Using Cloves in Greek Cooking

  Maximilian Stock Ltd. / Getty Images

Greek name and pronunciation:

Garifalo, γαρίφαλο, pronounced ghah-REE-fah-lo

At the market:

Whole cloves are usually packaged is small resealable containers. Clove essential oil is usually available at health food stores.

Physical characteristics:

Cloves are the dried unopened flower buds of an evergreen tree native to Indonesia and Madagascar. A dried clove (bud) is 1/2 to 3/4 inch long, is shaped like a nail, and is rusty brown in color.

Often a round, tan or dark gold, flower bulb is found at the tip of the bud. Cloves have a peppery, aromatic, unique taste,


In Greek cooking, cloves are mainly used in sweets, cakes, stewed fruits and preserves, in sauces, and in cooking pork where the cloves are inserted into the meat.


Allspice (for ground cloves only)

Origin, History, and Mythology:

The Indonesian island of Ternate appears to be the traditional or historical origin for the production and trade of clove spice. Today, most of the world's cloves are produced in Guiana, Brazil, the West Indies, and Zanzibar.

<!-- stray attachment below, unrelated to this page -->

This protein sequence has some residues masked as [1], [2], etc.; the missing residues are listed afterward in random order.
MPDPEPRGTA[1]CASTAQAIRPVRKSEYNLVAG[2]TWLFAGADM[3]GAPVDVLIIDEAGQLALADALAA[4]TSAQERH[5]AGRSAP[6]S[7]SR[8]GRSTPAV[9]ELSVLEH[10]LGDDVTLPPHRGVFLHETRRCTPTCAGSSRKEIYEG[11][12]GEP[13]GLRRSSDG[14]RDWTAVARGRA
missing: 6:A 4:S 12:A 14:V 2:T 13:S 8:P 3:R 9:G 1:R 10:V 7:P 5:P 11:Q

The clove trade between Ternate and China goes back at least 2500 years. Ancient Chinese used cloves in cooking, in the preparation of medicines, and as a deodorizing breath "mint" - anyone wishing to speak with the Emperor (e.g., 3rd century B.C.E., Han Dynasty) first had to chew cloves to prevent any undesired bad breath.

For the last two thousand years, a succession of nations and cultures have attempted to monopolize the spice trade - which includes cloves. Arabs in the Middle Ages, Spain and Portugal in the 14th and 15th centuries, the Dutch in the 17th century. Thanks in large measure to efforts by French and English explorers and traders, cloves are now cultivated in several areas of the world - effectively eliminating a monopoly on the trade of this and many other spices.